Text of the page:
Its death has frequently been predicted, but there was an interesting article in The Register recently pronouncing that Mooreâ€™s Law has finally turned up its toes.
Mooreâ€™s Law has seen us through five decades of rapid growth in computing power, but this article argues that the Meltdown and Spectre design flaws will put the nails in its coffin. As optimisation techniques can become security holes, goes the argument, weâ€™ll need to take stock and slow down our rate of progress.
Iâ€™m not sure I buy the premise, but itâ€™s thought-provoking. Doesnâ€™t Mooreâ€™s Law say that the underlying power of computing chips keeps on growing, as they get more and more transistors? What the software engineers do with that power, and whether they can harness it usefully, is a different question. Thereâ€™s plenty of other evidence that the rate of improvement of useful computing speeds is slowing down. For example, just to pick one random comparison, this comparison of iMac benchmarks shows only a 40% improvement over five years â€“ way short of the Mooreâ€™s Lawâ€™s compound doubling.
I normally blog about writing or related technologies, but this month I wanted to pick up on the 20th anniversary of Bluetooth. There’s a great article by Neil Tyler in this week’s New Electronics, looking at the creation of Bluetooth in the 90s. It made me suitably nostalgic, as I helped organise the European press launch for Bluetooth in Stockholm (when Ericsson was a client), and I also worked with CSR soon afterwards.
Who would have thought that two decades later Bluetooth would be quite so ubiquitous? There’s a lesson here on how to have a winning technology: not to over-simplify, but it’s something along the lines of make it useful, make it cheap, and make it simple to understand.
It’s worth remembering also that the original use case of Bluetooth was simply as a cable replacement technology, because it’s cheaper and more convenient to connect a phone headset or peripheral wirelessly, and it’s one less thing to forget when you pack your briefcase. It’s gone a long way further than that.
You may not know it by name, but you may be applying Betteridgeâ€™s Law without realising.
Put simply, it states that any headline thatâ€™s a yes/no question can in fact be answered â€˜noâ€™.
Do aliens cause cancer? Will Facebook buy IBM? Does eating apples give you superpowers?
It makes a lot of sense. If the story actually was correct, then the journalist or headline writer wouldnâ€™t need a question mark â€“ therefore, you can safely assume that whatever is being discussed is not actually true or accurate.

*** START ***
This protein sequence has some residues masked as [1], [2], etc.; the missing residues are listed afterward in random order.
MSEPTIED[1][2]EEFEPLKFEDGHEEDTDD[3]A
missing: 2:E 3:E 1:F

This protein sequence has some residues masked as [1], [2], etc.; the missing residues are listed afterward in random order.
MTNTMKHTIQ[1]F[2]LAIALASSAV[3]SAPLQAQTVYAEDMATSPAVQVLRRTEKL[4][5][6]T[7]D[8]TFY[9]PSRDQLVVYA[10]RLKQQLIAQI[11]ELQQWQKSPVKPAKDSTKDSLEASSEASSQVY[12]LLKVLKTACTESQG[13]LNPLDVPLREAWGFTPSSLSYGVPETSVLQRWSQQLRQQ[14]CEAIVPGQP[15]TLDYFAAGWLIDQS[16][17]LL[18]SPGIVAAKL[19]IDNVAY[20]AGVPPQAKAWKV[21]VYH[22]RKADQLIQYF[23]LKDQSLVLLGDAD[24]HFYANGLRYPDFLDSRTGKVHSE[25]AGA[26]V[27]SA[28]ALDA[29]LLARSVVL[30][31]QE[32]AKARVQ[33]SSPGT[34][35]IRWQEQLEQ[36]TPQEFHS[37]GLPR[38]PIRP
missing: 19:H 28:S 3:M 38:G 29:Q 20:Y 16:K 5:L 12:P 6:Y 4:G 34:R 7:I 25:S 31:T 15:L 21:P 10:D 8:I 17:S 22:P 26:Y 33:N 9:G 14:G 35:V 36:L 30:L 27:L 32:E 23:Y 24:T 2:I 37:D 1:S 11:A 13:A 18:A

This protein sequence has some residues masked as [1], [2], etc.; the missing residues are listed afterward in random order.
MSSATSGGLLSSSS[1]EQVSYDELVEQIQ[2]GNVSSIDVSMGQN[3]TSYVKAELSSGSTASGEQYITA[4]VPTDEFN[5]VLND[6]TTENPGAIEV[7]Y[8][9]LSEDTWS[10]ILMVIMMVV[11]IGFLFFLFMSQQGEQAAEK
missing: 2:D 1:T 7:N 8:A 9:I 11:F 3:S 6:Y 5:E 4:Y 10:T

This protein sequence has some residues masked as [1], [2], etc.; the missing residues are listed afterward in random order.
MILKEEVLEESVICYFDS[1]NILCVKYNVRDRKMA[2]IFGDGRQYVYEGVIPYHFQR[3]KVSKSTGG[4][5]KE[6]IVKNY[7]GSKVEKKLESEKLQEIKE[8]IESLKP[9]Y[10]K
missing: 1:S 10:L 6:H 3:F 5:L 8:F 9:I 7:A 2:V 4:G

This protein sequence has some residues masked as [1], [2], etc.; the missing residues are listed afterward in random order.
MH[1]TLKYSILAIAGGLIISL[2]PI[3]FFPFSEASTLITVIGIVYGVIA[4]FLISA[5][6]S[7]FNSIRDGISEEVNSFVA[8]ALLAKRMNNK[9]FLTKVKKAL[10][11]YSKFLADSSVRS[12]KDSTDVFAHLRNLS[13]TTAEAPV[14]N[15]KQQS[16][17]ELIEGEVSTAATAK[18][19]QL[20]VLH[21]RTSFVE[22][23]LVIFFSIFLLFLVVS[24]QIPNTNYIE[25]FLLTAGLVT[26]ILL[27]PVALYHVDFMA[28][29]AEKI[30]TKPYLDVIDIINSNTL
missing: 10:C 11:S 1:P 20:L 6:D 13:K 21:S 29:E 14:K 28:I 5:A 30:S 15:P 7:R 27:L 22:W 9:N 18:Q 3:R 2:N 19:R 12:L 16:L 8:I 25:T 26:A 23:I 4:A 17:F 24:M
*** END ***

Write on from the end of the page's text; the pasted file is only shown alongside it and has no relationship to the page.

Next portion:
When you think about it, it seems almost a truism, but itâ€™s a big time saver in scanning the news. And as a writer, make sure you donâ€™t write a headline that readers will see as following Betteridgeâ€™s Law â€“ because theyâ€™ll simply assume a â€˜noâ€™, and skip your article.
Iâ€™ve seen lots of blog posts and articles talking about commonly-confused nouns and verbs, and explaining the difference between, for example, â€˜adviceâ€™ and â€˜adviseâ€™.
But to me thereâ€™s another angle thatâ€™s just as important. As writers, we need to think about words that can function both as a noun and a verb, and the confusion that can cause for readers.
Take a simple word such as â€˜hitâ€™. You can have a hit, which might be a film or song, or you can hit something, or be hit by it.
In a short sentence this double function can make readers stumble if they guess wrong as to the writerâ€™s intent. For example, if you write â€˜Tom Cruiseâ€™s latest hits the screenâ€™ you might be just missing out the word movie to save space, and hoping the word â€˜hitsâ€™ is obviously interpreted as a verb. But if a reader sees â€˜latest hitsâ€™ and reads it as a noun, theyâ€™re going to get confused.
If at all possible, just find another way to write what you need to say. Commas can be your friend, to make it clearer which words go together.
Itâ€™s a writing tip Iâ€™ve alluded to in this blog before, but I realise Iâ€™ve never actually covered it properly: a great way to structure your writing is to stick to one idea per paragraph.
Make a statement or a claim, and then expand on it. Provide some evidence, or more detail, or a quote that illustrates your point. Then move on.
This can work particularly well for online writing, and text expected to be read on a screen, such as an email newsletter. Here, youâ€™re likely to want shorter paragraphs anyway, as the number of words per line is typically smaller than a printed document.
Itâ€™s also a really useful rule to bear in mind if youâ€™re editing someone elseâ€™s text. If youâ€™re struggling with long, complicated sentences, break them down into short paragraphs each making a single point.
Give it a go, and you wonâ€™t look back.